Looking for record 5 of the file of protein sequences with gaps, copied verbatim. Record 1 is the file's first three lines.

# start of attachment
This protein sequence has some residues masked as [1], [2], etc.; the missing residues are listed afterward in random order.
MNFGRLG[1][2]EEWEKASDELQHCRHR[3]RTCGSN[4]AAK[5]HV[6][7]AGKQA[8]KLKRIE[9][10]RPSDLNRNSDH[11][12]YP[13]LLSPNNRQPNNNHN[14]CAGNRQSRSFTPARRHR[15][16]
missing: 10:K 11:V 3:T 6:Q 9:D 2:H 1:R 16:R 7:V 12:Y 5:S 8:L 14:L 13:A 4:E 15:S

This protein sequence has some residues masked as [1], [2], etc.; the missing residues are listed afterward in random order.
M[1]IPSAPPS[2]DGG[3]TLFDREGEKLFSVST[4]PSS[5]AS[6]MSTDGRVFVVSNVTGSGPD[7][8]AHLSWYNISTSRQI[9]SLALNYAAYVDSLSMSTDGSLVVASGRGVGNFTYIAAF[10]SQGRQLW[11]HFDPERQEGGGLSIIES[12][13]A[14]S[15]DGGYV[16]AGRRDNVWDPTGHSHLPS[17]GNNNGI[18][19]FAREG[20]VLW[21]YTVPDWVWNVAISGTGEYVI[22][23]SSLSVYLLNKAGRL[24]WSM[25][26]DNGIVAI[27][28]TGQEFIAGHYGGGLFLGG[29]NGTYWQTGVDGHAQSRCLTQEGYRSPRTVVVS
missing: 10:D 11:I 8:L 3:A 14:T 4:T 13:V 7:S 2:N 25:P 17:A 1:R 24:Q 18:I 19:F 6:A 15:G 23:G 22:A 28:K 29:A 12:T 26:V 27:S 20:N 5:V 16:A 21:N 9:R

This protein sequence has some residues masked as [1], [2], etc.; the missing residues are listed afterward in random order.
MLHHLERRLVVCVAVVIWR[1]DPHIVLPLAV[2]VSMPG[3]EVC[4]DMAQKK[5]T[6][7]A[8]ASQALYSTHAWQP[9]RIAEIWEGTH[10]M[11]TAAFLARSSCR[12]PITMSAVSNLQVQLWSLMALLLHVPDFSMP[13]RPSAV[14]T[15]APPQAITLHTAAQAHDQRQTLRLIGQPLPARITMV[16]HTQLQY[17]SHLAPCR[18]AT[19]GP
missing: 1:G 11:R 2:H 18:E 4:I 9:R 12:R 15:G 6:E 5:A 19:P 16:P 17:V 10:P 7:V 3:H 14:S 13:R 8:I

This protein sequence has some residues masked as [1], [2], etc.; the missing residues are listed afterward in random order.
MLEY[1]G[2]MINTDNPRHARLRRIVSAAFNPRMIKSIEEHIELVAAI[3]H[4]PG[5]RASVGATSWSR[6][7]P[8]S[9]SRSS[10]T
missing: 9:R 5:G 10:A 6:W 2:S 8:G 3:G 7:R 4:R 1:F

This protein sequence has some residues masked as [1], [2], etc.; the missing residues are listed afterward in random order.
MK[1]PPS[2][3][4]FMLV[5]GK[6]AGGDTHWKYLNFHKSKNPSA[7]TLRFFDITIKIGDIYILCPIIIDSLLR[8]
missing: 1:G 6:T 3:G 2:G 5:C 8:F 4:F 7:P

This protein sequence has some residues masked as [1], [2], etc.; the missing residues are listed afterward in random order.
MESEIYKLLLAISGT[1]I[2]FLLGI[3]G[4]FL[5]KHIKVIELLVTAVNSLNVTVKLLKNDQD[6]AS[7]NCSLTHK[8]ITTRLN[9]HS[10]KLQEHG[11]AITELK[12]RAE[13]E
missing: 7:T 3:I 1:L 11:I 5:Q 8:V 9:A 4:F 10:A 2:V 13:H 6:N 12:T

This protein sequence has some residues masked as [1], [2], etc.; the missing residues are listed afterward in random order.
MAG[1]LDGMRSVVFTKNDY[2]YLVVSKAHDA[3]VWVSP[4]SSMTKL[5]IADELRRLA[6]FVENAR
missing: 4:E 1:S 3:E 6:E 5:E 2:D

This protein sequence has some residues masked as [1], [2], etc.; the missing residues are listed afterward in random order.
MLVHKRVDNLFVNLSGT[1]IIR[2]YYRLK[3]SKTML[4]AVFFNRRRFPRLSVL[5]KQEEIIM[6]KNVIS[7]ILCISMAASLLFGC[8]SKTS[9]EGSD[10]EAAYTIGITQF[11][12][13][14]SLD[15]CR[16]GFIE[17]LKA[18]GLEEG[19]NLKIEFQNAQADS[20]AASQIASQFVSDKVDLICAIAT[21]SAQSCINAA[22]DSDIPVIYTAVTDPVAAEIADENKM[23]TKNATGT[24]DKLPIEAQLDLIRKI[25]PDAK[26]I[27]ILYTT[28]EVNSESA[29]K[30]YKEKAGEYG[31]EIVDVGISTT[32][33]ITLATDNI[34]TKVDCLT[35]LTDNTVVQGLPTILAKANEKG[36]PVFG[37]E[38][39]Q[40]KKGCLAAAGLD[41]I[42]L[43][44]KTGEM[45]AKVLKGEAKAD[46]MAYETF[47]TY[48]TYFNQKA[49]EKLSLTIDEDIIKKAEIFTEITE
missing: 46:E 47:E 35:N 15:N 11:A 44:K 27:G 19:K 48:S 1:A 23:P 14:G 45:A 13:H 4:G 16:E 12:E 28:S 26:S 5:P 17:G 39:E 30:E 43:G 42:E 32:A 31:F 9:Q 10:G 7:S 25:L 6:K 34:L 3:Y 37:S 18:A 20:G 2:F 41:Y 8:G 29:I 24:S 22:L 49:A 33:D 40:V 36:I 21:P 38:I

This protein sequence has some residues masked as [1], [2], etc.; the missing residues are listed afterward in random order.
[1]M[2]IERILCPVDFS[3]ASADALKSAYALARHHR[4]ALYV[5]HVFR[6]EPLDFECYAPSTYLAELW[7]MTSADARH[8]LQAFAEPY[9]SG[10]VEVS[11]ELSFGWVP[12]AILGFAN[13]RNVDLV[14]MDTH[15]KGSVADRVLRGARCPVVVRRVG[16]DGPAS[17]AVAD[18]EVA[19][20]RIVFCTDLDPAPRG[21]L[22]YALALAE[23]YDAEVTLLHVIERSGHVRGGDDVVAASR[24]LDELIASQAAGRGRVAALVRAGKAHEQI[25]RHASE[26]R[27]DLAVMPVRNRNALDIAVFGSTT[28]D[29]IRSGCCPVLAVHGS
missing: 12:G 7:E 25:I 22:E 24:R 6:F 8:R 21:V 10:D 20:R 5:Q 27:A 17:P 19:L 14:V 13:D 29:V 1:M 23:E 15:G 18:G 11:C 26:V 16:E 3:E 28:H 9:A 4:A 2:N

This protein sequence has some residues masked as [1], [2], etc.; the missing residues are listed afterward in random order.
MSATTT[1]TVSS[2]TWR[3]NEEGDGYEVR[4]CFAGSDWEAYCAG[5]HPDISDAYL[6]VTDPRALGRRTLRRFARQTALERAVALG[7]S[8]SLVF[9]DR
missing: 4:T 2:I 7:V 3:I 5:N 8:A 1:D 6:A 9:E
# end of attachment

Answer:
This protein sequence has some residues masked as [1], [2], etc.; the missing residues are listed afterward in random order.
MK[1]PPS[2][3][4]FMLV[5]GK[6]AGGDTHWKYLNFHKSKNPSA[7]TLRFFDITIKIGDIYILCPIIIDSLLR[8]
missing: 1:G 6:T 3:G 2:G 5:C 8:F 4:F 7:P